Attention, high school students and teachers: FIRE introduces new resources and opportunities just for you!

November 26, 2018

Thanksgiving may be over, but there’s still room for one more course — especially if the course is on free speech!

This year’s bountiful harvest at FIRE includes new high school curriculum materials that cover the philosophy, history, and law behind our precious First Amendment rights — and we can all be thankful for those, each and every year. These course materials include learning standards, prepared PowerPoint lectures, classroom activities, and test questions. These First Amendment educational resources are free to download — for both educators and interested students.

And, while you’re gorging on delicious free speech knowledge, remember to use it to help you write the winning entry in FIRE’s Free Speech Essay Contest, which ends on Dec. 31 (open to high school juniors and seniors.) This year’s question asks students to consider how the free flow of ideas and the clash of opposing views advance knowledge and promote human progress on campus. Entrants must explain, in 800–1000 words, why free speech is so important to higher education, and why censorship undermines the ideals of liberal education and a free society.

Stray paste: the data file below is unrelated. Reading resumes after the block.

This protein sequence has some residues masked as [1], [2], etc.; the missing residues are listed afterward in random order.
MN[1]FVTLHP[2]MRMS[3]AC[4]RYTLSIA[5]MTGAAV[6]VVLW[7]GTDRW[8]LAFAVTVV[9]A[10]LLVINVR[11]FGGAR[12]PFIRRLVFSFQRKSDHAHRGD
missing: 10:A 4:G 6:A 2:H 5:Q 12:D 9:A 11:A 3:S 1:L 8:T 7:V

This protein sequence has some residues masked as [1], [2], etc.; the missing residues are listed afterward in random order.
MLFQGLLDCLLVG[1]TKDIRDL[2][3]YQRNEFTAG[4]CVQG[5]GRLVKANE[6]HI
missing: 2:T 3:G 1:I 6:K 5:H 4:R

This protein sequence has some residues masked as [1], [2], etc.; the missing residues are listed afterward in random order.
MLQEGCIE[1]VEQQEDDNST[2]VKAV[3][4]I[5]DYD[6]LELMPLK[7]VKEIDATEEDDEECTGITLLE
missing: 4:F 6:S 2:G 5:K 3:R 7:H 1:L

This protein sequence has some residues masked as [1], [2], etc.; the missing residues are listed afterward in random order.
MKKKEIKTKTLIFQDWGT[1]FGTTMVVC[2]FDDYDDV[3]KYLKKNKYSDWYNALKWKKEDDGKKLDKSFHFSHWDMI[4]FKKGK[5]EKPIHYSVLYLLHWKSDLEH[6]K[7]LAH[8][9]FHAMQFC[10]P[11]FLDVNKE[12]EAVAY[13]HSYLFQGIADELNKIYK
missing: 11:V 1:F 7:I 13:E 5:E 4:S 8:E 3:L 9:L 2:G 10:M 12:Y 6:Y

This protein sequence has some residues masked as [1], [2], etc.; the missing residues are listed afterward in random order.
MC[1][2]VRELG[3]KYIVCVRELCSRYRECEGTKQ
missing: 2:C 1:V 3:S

Once again, FIRE will be awarding several scholarship awards: one $10,000 first prize, one $5,000 second prize, three $1,000 third-place prizes, and four $500 runners-up. Extra money to help pay for college would definitely be something to be thankful for! You can find more details about the contest at Winners will be announced by Jan. 31, 2019.

In need of First Amendment resources for teachers? The Foundation for Individual Rights in Education has you covered. Our “First Things First” First Amendment textbook for college undergraduates explores the fundamentals of modern American free speech law. Meanwhile, our K-12 First Amendment curriculum modules help educators enrich and supplement their existing instruction on First Amendment and freedom of expression issues in middle and high school classrooms. Explore for even more First Amendment educational resources.